7. Sleep Training – Sleep training (if you choose to do it) feels like an exercise in torture the first time around. It’s hard to hear your baby cry while trying not to immediately rush in to comfort them. It’s still hard with subsequent children, but you realize that it’s worth a few really sucky days to have them sleep through the night for the rest of their lives. The first time, I kept my eyes glued to the video monitor, making sure my baby was physically alright.

By the second child, I knew he was physically fine even though he was unhappy about not sleeping next to me anymore. I know sleep training is not for everyone, but it gets easier once you have seen great results and know you’re the only one who will remember how tough it was.

8. Being On Time – Before you have kids you take for granted how easy it is just to grab your keys and get out of the house. Once you have kids you have to pack diapers, clothes, food, toys, a change of clothes and possibly medicine just to go on short trips. It can take far longer just to get in the car with kids let alone attempt to get to your destination on time.

Now that I have three kids, I don’t sweat being on time. I’ve figured out the trick to getting somewhere on time or early is just to assume you’re going to be late. It’s strange, but when I start the process of getting ready to go somewhere I already have it in my mind that we’re running late and it gets me out the door ahead of schedule to compensate.

9.Trying To Solve All Their Problems – With your first child, you think it’s your job to prevent every boo-boo, solve all conflicts with friends and make sure they don’t feel bad in any way. With subsequent kids, you learn to relinquish some control and discover that you need to let them find their own solutions.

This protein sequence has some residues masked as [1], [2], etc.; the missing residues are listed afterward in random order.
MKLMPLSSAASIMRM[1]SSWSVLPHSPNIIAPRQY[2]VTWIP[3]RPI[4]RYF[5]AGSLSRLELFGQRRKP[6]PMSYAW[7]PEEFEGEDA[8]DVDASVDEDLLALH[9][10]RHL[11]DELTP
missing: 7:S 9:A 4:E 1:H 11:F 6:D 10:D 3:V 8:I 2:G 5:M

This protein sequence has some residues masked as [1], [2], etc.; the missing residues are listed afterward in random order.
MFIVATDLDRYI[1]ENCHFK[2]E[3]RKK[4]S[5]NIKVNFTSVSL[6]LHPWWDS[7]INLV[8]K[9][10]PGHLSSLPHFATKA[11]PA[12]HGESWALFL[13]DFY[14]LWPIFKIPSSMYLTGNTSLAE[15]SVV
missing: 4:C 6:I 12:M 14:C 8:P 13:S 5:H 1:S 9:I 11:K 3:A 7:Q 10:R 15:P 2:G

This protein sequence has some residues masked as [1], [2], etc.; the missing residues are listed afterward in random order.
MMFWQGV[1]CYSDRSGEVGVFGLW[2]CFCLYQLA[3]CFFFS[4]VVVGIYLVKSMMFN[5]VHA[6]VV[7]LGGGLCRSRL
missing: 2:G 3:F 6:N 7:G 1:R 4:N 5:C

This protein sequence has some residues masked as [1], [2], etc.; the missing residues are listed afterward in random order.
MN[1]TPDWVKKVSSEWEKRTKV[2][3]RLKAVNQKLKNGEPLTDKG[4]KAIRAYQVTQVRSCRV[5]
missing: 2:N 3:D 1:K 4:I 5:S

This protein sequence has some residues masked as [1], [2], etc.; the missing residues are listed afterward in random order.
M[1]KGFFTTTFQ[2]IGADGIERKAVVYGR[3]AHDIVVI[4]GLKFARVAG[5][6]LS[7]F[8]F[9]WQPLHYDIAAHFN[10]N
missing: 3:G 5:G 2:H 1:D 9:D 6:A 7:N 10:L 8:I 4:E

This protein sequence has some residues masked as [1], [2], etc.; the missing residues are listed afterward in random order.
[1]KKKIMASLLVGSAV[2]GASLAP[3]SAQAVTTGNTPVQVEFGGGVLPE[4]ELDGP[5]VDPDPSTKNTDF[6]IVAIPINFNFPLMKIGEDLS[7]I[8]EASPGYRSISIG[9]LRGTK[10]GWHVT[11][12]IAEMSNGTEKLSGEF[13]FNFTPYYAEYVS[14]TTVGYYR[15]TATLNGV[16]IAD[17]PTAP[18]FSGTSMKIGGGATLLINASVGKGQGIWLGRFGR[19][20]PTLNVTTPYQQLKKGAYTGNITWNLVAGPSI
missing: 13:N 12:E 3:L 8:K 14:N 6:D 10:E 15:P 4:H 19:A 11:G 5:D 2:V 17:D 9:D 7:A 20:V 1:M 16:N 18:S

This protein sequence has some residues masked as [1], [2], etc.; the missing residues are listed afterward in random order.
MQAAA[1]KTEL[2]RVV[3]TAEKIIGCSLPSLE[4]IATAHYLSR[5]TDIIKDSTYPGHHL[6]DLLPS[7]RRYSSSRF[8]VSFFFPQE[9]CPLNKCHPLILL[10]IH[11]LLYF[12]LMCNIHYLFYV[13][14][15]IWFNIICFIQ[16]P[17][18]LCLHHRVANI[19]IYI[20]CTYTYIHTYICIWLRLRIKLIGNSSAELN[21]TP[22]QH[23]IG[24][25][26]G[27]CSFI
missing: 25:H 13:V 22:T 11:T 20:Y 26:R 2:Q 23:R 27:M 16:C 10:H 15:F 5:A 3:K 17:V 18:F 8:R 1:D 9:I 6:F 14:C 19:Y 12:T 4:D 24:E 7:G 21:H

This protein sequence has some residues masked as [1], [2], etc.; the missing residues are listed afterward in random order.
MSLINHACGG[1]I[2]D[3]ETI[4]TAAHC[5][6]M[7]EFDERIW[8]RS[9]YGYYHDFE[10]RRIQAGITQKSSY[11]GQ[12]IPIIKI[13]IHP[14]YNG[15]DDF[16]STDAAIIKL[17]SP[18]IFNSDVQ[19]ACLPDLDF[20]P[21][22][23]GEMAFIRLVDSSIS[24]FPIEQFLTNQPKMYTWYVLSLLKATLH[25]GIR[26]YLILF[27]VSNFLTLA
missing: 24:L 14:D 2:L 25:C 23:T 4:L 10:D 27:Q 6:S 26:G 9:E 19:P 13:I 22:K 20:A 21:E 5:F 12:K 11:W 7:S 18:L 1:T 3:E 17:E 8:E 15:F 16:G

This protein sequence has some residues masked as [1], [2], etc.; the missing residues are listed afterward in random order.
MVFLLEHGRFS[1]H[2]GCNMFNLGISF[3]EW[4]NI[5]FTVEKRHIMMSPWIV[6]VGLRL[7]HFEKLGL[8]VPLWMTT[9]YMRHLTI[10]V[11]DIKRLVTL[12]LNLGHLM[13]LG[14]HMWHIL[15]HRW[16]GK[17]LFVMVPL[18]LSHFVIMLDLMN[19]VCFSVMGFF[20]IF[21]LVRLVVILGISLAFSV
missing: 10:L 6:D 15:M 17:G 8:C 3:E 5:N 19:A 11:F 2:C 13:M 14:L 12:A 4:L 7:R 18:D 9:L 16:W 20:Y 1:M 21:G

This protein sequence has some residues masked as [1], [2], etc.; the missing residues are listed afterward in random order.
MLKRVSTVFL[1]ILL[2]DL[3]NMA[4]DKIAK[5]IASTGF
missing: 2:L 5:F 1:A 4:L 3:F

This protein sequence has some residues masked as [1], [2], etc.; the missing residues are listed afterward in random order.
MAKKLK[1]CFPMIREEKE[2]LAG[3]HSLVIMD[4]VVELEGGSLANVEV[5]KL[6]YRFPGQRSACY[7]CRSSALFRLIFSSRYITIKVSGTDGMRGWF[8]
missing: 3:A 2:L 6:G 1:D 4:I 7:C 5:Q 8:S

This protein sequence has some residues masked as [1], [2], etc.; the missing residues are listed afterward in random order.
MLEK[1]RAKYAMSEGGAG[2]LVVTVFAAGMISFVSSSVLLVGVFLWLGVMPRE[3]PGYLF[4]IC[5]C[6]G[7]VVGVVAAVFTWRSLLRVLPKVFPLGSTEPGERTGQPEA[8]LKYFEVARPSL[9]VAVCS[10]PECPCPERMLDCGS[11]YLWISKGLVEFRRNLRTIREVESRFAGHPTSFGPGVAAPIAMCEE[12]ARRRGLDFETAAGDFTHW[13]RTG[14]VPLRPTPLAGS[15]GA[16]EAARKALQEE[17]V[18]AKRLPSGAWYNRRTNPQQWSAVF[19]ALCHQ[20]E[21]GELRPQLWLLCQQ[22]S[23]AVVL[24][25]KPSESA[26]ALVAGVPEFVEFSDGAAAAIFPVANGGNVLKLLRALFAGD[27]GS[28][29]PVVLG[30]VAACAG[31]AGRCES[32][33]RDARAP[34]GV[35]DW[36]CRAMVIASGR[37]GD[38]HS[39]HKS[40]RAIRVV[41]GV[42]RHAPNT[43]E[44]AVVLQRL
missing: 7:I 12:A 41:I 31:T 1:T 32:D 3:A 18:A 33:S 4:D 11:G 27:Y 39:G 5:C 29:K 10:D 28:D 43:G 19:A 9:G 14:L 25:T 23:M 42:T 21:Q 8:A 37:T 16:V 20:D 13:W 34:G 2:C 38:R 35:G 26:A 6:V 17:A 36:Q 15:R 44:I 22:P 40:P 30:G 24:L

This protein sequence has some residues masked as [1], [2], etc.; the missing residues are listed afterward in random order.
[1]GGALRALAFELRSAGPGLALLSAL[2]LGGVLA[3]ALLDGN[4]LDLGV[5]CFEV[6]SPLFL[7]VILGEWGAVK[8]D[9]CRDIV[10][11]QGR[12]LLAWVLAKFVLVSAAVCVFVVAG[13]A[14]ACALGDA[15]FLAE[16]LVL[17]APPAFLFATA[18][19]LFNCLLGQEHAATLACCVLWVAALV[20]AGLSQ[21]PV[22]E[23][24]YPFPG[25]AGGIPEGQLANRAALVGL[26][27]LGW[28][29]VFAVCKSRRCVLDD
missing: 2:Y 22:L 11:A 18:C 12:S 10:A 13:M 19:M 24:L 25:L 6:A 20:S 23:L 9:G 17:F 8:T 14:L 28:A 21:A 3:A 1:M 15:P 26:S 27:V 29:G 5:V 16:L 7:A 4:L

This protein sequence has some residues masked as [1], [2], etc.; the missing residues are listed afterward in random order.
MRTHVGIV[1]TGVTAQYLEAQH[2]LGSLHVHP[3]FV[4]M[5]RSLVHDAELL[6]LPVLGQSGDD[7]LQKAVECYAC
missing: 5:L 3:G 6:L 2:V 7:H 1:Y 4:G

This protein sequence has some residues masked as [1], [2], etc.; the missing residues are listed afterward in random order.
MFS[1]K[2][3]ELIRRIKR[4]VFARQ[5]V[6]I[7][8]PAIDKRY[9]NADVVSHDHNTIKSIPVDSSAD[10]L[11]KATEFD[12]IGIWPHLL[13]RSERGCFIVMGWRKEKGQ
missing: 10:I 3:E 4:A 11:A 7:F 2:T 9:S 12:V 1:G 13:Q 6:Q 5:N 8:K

Now, I simply point my kids in the right direction and let them work things out on their own. The biggest gift we can give our kids is the ability to cope with and solve their own problems.

10.The “I Hate You,” “You’re So Mean,” or “You Don’t Love Me” Rants – You never forget the first time your kid says one of the statements above. It stops your heart, you can’t breath and your blood runs cold. By the third kid, I don’t feel like I’m doing my job if I don’t hear it occasionally.

I’ve learned not to take it personally. As parents we have to make decisions our kids won’t always like, but that doesn’t mean we should avoid making them just so our kids will be happy with us. After the first kid, you recognize that they don’t mean it and it’s our job to be their parent, not their friend.

Many people say that it’s hardest going from one kid to two. I personally found it to be harder going from none to one. While the juggling and multitasking increases with multiple kids, so does your ability to go with the flow and trust your instincts.

What things got easier with your second, third or fourth child?

Erin Johnson a.k.a. The No Drama Mama is the author of “So, You’re Broke? 18 Drama-Free Steps To A Richer Life.” She can be found writing for The No Drama Mama and Hudson Valley Parent when she’s not busy caring for her three adorable kiddos. Her work can also be found on The Huffington Post, Money Saving Mom, Mamapedia and Worshipful Living.